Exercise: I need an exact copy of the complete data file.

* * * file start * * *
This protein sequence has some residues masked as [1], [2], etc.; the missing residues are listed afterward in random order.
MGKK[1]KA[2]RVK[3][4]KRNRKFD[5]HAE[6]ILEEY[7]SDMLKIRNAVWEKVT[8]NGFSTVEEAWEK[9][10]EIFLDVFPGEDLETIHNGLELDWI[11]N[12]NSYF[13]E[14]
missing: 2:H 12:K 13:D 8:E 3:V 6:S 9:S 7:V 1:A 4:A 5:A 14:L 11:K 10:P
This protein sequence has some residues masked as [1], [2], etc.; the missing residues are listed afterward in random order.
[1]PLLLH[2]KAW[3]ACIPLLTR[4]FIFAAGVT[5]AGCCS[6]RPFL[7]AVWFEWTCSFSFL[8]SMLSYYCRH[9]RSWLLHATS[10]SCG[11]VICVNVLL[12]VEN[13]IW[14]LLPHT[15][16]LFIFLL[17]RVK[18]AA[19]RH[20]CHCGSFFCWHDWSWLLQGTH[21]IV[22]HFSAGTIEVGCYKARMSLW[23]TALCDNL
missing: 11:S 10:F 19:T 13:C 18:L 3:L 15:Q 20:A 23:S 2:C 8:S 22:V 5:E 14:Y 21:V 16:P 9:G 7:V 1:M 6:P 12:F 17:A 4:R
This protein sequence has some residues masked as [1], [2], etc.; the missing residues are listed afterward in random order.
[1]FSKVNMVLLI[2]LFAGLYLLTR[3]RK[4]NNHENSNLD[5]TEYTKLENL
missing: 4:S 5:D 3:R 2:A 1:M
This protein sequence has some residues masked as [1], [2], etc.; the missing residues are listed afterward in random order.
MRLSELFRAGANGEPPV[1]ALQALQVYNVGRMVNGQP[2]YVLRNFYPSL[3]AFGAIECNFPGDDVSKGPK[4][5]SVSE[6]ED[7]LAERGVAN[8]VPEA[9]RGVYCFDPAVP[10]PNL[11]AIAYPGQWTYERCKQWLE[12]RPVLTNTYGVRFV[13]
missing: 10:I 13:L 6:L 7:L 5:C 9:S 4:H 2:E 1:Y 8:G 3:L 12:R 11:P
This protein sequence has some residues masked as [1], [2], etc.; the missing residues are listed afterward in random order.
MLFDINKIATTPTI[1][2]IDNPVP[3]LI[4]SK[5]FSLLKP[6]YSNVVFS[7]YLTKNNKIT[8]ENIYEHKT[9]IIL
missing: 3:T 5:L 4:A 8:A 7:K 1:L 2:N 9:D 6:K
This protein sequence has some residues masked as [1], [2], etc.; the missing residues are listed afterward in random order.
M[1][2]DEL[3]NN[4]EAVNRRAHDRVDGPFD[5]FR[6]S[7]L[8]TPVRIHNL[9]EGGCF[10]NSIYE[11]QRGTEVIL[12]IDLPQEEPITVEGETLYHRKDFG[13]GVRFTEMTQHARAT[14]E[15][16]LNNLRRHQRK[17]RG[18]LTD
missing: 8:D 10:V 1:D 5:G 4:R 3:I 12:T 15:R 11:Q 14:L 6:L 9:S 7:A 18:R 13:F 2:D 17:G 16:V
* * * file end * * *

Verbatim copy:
This protein sequence has some residues masked as [1], [2], etc.; the missing residues are listed afterward in random order.
MGKK[1]KA[2]RVK[3][4]KRNRKFD[5]HAE[6]ILEEY[7]SDMLKIRNAVWEKVT[8]NGFSTVEEAWEK[9][10]EIFLDVFPGEDLETIHNGLELDWI[11]N[12]NSYF[13]E[14]
missing: 2:H 12:K 13:D 8:E 3:V 6:S 9:S 7:V 1:A 4:A 5:A 14:L 11:K 10:P
This protein sequence has some residues masked as [1], [2], etc.; the missing residues are listed afterward in random order.
[1]PLLLH[2]KAW[3]ACIPLLTR[4]FIFAAGVT[5]AGCCS[6]RPFL[7]AVWFEWTCSFSFL[8]SMLSYYCRH[9]RSWLLHATS[10]SCG[11]VICVNVLL[12]VEN[13]IW[14]LLPHT[15][16]LFIFLL[17]RVK[18]AA[19]RH[20]CHCGSFFCWHDWSWLLQGTH[21]IV[22]HFSAGTIEVGCYKARMSLW[23]TALCDNL
missing: 11:S 10:F 19:T 13:C 18:L 3:L 15:Q 20:A 23:S 2:C 8:S 22:V 5:E 14:Y 21:V 16:P 9:G 7:V 1:M 6:P 12:F 17:A 4:R
This protein sequence has some residues masked as [1], [2], etc.; the missing residues are listed afterward in random order.
[1]FSKVNMVLLI[2]LFAGLYLLTR[3]RK[4]NNHENSNLD[5]TEYTKLENL
missing: 4:S 5:D 3:R 2:A 1:M
This protein sequence has some residues masked as [1], [2], etc.; the missing residues are listed afterward in random order.
MRLSELFRAGANGEPPV[1]ALQALQVYNVGRMVNGQP[2]YVLRNFYPSL[3]AFGAIECNFPGDDVSKGPK[4][5]SVSE[6]ED[7]LAERGVAN[8]VPEA[9]RGVYCFDPAVP[10]PNL[11]AIAYPGQWTYERCKQWLE[12]RPVLTNTYGVRFV[13]
missing: 10:I 13:L 6:L 7:L 5:C 9:S 4:H 2:E 1:Y 8:G 3:L 12:R 11:P
This protein sequence has some residues masked as [1], [2], etc.; the missing residues are listed afterward in random order.
MLFDINKIATTPTI[1][2]IDNPVP[3]LI[4]SK[5]FSLLKP[6]YSNVVFS[7]YLTKNNKIT[8]ENIYEHKT[9]IIL
missing: 3:T 5:L 4:A 8:A 7:K 1:L 2:N 9:D 6:K
This protein sequence has some residues masked as [1], [2], etc.; the missing residues are listed afterward in random order.
M[1][2]DEL[3]NN[4]EAVNRRAHDRVDGPFD[5]FR[6]S[7]L[8]TPVRIHNL[9]EGGCF[10]NSIYE[11]QRGTEVIL[12]IDLPQEEPITVEGETLYHRKDFG[13]GVRFTEMTQHARAT[14]E[15][16]LNNLRRHQRK[17]RG[18]LTD
missing: 8:D 10:V 1:D 5:G 4:R 3:I 12:T 15:R 11:Q 14:L 6:L 9:S 7:A 18:R 13:F 2:D 17:G 16:V